We also go one step further and get the opinion of at least one other scientist in the same field.

    It's not uncommon for a scientist to defend her research as the most important thing going in the world--I think it's part of the grant-writing mindset and constantly having one's work shredded during lab meetings--especially when they're being interviewed.

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  4. Scott asks,

    However, I also wonder how much blame is due to those scientists who cannot explain their work and its significance crisply and concisely either to a journalist directly or to a university media intermediary. This would be a combination of not asking the right questions of the journalist, not saying the right things about their work, and not providing an effective context.

    I don't think that's the main problem these days. I think scientists are usually pretty good at getting journalists to buy into their pet theories and explanations.

    The problem is that the scientists are often wrong—or, at the very least, guilty of exaggeration and hype. I expect good science journalists to be skeptical and do some digging to find our the real truth behind the "breakthrough."

    This is what science journalists claim to be doing. It's what they consider to be the "added value" of their profession. If, instead, they are just falling for the spin of the press release and the self-centered view of the scientists then they are not doing a useful service.

    On the contrary, they are aiding and abetting the problem.

    There are two things that need fixing. Science and science journalism. The most serious is the science. I'd love to be able to count on good science journalists to help fix this problem and that's why I'm so disappointed to discover that they're part of the problem.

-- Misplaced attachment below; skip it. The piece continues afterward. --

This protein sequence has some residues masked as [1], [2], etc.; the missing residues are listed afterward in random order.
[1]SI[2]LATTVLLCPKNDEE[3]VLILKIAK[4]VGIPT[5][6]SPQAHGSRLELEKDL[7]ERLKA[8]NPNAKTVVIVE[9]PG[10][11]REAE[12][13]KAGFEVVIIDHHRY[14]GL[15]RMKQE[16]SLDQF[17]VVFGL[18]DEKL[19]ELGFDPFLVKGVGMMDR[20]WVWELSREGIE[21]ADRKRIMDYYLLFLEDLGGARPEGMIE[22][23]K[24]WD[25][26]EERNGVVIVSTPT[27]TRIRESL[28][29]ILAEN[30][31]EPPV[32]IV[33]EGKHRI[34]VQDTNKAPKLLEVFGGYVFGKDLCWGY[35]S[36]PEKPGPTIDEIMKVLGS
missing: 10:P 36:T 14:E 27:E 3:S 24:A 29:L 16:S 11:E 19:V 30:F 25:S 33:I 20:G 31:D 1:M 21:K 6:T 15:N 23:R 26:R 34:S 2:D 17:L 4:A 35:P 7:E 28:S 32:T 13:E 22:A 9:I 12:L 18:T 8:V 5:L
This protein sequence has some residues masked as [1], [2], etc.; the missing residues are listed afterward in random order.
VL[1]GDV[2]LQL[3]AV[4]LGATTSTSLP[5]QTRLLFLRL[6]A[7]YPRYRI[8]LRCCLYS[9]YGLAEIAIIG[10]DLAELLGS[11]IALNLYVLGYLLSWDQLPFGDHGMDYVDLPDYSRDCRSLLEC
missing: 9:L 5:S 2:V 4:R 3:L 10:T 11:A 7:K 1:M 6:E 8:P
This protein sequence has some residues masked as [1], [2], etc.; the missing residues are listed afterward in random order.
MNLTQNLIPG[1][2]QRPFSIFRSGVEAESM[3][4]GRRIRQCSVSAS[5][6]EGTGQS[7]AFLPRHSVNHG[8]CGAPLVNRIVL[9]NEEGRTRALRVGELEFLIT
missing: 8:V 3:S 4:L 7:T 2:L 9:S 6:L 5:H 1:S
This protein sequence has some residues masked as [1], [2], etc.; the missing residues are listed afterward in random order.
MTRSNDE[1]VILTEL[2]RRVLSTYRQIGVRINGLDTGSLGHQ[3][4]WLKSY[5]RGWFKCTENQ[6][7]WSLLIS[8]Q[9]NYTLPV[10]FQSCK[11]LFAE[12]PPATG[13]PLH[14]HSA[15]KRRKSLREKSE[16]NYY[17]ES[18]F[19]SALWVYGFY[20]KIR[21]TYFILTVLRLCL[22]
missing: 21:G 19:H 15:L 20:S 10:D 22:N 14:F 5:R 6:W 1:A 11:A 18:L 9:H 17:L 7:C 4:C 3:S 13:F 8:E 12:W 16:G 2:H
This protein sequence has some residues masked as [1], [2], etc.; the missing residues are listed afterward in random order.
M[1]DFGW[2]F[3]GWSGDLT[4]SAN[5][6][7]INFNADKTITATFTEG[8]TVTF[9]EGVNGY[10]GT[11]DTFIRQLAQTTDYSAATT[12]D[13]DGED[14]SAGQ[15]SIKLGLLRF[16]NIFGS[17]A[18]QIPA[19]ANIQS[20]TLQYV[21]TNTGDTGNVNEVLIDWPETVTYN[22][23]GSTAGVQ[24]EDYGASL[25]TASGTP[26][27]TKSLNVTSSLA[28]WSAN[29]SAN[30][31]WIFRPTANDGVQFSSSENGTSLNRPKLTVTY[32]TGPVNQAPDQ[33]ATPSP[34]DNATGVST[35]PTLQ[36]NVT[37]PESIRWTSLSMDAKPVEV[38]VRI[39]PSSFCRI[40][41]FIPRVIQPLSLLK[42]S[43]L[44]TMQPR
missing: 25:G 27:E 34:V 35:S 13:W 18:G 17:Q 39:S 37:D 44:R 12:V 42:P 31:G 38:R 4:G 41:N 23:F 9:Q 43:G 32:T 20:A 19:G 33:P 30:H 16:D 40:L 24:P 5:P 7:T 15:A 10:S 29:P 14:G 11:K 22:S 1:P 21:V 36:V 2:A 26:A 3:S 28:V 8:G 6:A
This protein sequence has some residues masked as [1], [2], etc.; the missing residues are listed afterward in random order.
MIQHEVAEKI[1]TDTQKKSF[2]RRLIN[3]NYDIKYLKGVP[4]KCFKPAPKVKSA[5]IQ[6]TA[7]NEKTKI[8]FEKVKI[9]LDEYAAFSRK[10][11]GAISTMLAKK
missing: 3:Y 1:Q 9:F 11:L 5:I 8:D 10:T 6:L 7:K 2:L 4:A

Bad scientists and bad science journalists are a deadly combination.

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  5. "MattK, what are you talking about?

    Journalists don't have a problem running anything back by the scientist, especially their interpretation of the data if it's at all unclear...we do it all the time."


    Did you go and read anything at CBC? Either they're not running anything by the scientists or they are just strait up mentally enfeebled. And it is not just CBC either.

    I'm not saying that there are not good science journalists out there and if you are one good for you. But don't try and feed me some pablum that suggests that is the mean and mode of science journalism in this country.

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  6. Simon's argument is the standard politician's line: "I've been misquoted" or "you've taken my comments out of context."

    Nonsense

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  7. One of the keys is for researchers and scholars in universities to free the legions writers and editors they hire.

    As long as scientists themselves continue to deny basic freedoms (to inquire and express) to the people they hire they have no ethical credibility. You can't pretend to be for free inquiry and expression when you work hard to control inquiry and expression.